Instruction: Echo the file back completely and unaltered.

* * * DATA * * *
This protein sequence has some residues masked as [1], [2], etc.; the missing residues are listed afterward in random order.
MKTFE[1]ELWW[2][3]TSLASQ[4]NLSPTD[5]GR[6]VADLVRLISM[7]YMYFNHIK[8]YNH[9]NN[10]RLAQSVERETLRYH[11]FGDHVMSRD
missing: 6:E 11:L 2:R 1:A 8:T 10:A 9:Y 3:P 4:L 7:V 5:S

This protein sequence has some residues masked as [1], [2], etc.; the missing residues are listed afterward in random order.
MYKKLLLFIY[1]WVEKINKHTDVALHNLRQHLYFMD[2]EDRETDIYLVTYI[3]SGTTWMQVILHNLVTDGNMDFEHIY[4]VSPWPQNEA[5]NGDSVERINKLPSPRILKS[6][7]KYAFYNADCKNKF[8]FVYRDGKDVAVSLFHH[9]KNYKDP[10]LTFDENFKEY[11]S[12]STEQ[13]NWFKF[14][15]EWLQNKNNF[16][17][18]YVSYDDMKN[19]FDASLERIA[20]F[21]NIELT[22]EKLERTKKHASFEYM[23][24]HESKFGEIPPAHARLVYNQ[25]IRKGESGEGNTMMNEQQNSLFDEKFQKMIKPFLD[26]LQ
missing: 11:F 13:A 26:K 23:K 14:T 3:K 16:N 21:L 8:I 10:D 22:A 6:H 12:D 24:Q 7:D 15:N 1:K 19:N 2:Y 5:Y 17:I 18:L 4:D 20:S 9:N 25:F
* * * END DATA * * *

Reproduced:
This protein sequence has some residues masked as [1], [2], etc.; the missing residues are listed afterward in random order.
MKTFE[1]ELWW[2][3]TSLASQ[4]NLSPTD[5]GR[6]VADLVRLISM[7]YMYFNHIK[8]YNH[9]NN[10]RLAQSVERETLRYH[11]FGDHVMSRD
missing: 6:E 11:L 2:R 1:A 8:T 10:A 9:Y 3:P 4:L 7:V 5:S

This protein sequence has some residues masked as [1], [2], etc.; the missing residues are listed afterward in random order.
MYKKLLLFIY[1]WVEKINKHTDVALHNLRQHLYFMD[2]EDRETDIYLVTYI[3]SGTTWMQVILHNLVTDGNMDFEHIY[4]VSPWPQNEA[5]NGDSVERINKLPSPRILKS[6][7]KYAFYNADCKNKF[8]FVYRDGKDVAVSLFHH[9]KNYKDP[10]LTFDENFKEY[11]S[12]STEQ[13]NWFKF[14][15]EWLQNKNNF[16][17][18]YVSYDDMKN[19]FDASLERIA[20]F[21]NIELT[22]EKLERTKKHASFEYM[23][24]HESKFGEIPPAHARLVYNQ[25]IRKGESGEGNTMMNEQQNSLFDEKFQKMIKPFLD[26]LQ
missing: 11:F 13:A 26:K 23:K 14:T 3:K 16:N 21:L 8:I 10:D 22:A 6:H 12:D 24:Q 7:D 15:N 1:K 19:N 2:Y 5:Y 17:I 18:L 4:D 20:S 9:N 25:F